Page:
The War Nerd has a good column (as always) about how the Navy’s commitment to big budgets and unlikely conventional wars leaves our forces vulnerable to low-tech attackers in speed boats. This is familiar territory; it’s how the Spanish Armada was routed, and it was the means by which the USS Cole was successfully attacked. It’s the same thinking that led our Army to develop Crusader artillery pieces for billions, while it neglected the light infantry and civil affairs units necessary for occupying Iraq.
See, the Navy brass always plans for a neat, clean hi-tech war. Their real investment isn’t the Phalanx or Aegis but the operations rooms deep in the hulls where flabby desk jockeys just like me sit at little screens. Those screens are supposed to show a few dots, nice fair-fighting Soviet surface ships and subs. That’s how the Navy wants to play the game. Seeing their beautiful screens clogged up by a bunch of goddamn cheap speedboats full of Revolutionary Guards, not to mention hundreds of “boxes” that might turn out to be mines, ruins everything.
You might wonder, if you were real, real naive, why the Navy hasn’t tried to learn from what van Ripen did to them six years ago in the same waters. Well, the truth is that no big, well-funded armed service learns or changes until it absolutely has to, which usually means when it starts to lose a war. And of all services, navies are by far the most stubborn, old-fashioned, snobby, retarded of all. I don’t mean the submarine force, which is pretty much God. I mean the brass in their ridiculous floating targets, aka carriers, frigates, tankers and other dive-sites-in-the-making.
Rumsfeld intoned that “you go to war with the Army you have.” But the time for redevelopment of the military based on likely threats is now. There’s nothing wrong with aircraft carriers, but the future wars will likely remain low tech, unconventional, messy, and require large numbers of troops duking it out, since we don’t have the stomach to leverage our air power to massacre civilians in order to get the enemy to comply. Consider the conflicts since Vietnam: Grenada, Somalia, Panama, and now Iraq. These wars do not require high tech, so much as wily troops grounded in operationally training geared to low intensity conflict.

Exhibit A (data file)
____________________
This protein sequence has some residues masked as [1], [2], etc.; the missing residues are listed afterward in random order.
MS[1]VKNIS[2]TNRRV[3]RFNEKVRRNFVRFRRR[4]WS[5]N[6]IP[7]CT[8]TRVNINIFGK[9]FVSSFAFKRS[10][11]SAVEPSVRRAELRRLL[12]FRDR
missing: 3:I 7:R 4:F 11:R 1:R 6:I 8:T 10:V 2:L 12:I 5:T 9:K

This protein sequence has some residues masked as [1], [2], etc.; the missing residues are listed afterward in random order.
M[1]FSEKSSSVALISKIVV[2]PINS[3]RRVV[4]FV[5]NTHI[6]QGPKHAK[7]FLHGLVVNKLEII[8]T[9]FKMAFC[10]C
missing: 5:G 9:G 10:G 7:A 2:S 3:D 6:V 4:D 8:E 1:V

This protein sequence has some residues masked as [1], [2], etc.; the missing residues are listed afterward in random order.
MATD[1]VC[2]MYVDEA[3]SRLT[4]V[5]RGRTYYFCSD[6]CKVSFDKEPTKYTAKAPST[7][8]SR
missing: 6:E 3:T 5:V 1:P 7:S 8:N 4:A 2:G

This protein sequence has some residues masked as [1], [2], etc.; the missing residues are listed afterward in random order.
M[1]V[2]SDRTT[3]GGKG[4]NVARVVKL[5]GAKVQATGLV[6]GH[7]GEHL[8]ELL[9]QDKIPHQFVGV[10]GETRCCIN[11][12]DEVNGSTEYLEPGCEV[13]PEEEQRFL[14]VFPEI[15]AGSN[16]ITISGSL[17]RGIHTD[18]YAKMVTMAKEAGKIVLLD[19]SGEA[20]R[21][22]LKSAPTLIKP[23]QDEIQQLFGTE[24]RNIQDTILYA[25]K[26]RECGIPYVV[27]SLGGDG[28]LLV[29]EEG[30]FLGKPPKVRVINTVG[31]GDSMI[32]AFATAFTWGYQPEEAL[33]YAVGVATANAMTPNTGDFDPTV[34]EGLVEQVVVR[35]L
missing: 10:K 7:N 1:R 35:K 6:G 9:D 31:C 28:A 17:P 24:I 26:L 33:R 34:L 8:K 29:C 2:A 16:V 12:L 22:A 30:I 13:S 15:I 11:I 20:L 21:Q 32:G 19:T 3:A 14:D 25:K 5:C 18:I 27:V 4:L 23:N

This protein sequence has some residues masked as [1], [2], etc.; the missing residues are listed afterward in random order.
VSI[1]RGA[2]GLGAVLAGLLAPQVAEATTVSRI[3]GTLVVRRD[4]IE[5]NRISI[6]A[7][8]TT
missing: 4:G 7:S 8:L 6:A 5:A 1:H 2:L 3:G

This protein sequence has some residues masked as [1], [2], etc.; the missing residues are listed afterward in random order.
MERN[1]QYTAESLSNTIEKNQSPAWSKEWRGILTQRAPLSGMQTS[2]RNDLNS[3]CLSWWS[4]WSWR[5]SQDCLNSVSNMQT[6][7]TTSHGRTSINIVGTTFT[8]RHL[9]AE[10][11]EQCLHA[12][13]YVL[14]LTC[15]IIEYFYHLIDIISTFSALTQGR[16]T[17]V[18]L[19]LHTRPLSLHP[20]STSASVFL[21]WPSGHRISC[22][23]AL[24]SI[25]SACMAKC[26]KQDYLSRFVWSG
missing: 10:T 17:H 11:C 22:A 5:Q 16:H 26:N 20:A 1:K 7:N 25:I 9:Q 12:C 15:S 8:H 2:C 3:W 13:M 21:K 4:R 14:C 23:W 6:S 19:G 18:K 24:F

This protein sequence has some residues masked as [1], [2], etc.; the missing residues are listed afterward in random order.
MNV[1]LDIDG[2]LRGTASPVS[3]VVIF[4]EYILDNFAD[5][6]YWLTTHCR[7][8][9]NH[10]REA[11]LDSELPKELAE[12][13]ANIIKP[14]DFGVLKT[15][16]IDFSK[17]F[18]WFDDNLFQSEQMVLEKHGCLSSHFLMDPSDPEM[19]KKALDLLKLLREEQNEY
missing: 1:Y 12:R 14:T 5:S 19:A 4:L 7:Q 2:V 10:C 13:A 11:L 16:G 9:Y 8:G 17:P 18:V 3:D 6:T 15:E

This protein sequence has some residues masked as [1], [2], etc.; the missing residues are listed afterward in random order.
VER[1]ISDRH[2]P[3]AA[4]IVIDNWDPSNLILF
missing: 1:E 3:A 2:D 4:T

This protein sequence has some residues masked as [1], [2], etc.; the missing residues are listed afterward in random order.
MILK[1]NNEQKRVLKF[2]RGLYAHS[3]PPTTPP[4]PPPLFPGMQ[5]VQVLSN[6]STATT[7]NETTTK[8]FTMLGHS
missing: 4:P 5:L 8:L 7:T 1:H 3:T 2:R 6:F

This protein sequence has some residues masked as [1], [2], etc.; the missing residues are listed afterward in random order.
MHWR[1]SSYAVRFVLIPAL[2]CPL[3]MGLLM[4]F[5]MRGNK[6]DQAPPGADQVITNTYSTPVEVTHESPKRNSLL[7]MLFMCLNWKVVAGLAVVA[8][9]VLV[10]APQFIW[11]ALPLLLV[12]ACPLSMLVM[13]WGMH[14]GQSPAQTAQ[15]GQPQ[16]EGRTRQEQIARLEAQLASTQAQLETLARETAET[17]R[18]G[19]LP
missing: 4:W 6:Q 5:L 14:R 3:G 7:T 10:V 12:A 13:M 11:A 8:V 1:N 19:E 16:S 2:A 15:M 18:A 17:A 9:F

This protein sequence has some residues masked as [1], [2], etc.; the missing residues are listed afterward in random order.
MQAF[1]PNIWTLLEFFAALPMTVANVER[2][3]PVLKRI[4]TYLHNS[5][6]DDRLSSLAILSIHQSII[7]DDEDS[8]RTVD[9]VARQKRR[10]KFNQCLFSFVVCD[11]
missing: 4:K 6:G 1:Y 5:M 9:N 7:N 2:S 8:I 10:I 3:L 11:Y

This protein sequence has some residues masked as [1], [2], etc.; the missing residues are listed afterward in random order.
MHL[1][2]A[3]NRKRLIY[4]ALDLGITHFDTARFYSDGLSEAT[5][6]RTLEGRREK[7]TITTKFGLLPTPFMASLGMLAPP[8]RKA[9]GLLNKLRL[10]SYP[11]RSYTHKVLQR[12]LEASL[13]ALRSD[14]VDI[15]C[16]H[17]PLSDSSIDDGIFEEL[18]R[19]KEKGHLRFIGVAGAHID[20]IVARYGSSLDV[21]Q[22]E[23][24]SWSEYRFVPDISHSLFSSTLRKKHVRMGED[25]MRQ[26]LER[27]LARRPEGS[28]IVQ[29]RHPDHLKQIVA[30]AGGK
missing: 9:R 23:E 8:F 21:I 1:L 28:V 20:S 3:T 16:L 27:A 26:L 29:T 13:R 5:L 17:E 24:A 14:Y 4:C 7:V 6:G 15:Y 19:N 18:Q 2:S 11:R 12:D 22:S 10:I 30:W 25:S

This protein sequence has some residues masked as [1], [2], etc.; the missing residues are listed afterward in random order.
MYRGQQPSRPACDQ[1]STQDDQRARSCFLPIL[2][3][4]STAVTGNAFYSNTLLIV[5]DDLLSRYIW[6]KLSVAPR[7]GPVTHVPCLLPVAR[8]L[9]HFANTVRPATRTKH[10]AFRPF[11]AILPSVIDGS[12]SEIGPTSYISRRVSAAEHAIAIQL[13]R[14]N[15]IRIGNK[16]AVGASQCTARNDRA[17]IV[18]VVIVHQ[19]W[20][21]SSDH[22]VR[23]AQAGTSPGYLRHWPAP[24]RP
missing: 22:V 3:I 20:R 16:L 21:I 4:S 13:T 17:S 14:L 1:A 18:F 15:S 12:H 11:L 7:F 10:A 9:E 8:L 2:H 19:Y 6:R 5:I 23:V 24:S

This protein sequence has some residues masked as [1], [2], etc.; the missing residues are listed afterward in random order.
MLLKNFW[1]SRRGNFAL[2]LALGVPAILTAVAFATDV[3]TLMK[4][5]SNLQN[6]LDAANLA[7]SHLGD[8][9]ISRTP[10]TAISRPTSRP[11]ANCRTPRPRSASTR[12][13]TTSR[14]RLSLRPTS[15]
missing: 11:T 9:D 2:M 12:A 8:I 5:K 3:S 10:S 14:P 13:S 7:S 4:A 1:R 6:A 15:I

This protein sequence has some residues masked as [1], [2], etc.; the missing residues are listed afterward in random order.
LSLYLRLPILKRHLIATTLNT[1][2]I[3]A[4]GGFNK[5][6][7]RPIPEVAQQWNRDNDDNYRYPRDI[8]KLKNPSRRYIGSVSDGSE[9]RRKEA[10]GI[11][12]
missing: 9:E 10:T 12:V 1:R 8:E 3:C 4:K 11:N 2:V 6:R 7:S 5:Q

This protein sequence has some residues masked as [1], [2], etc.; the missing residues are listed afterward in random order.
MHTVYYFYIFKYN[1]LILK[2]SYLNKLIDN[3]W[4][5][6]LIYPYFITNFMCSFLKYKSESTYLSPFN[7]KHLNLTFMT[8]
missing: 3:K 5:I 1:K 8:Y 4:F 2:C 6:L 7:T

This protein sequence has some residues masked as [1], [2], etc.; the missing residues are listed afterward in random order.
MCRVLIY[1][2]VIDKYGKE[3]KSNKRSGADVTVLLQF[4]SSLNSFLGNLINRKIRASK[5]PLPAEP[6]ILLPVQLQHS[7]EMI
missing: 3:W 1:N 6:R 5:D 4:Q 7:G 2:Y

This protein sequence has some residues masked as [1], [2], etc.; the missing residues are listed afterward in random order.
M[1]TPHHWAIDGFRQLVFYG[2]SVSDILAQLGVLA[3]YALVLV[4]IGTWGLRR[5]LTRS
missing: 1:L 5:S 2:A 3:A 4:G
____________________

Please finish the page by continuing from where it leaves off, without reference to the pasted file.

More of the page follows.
From Iraq to Iran and China too, everyone has learned there’s no good reason to take on U.S. forces head on. Rather, our enemies aim to achieve parity by sucking us into morally and tactically confused environments, where combatants wear civilian clothes and try to provoke massacres. This technique has remained the best way to defeat technologically sophisticated first world powers since WWII. It worked in Algeria, in Vietnam, in Kenya, in Indonesia, and in South Africa. The jury is out in Iraq, but the only reason things are turning out is because the “good guys” consist of disaffected factions of former terrorists, former sheiks and their henchman fighting irregulars in the same irregular way to which they are accustomed.
World War II isn’t going to happen again. Everyone knows they’ll lose that game against the United States, which spends more than Russia and China combined on defense. Since no one wants to lose to us, our potential enemies worldwide are learning from the playbook of the Viet Cong and the Iraqi resistance. The out-of-touch would-be defense contractor managers at the Pentagon, however, are only learning how to mouth the right phrases of transformation, even as they develop F-22 fighters and plan for digital battlefields. Real improvement will only come from the development of the human skills of the war-fighter: language skills, tactical intelligence gathering, cultural awareness, civil affairs skills, and small unit independence. Of course, these kinds of skills don’t lead to six figure jobs at Raytheon and Lockheed Martin.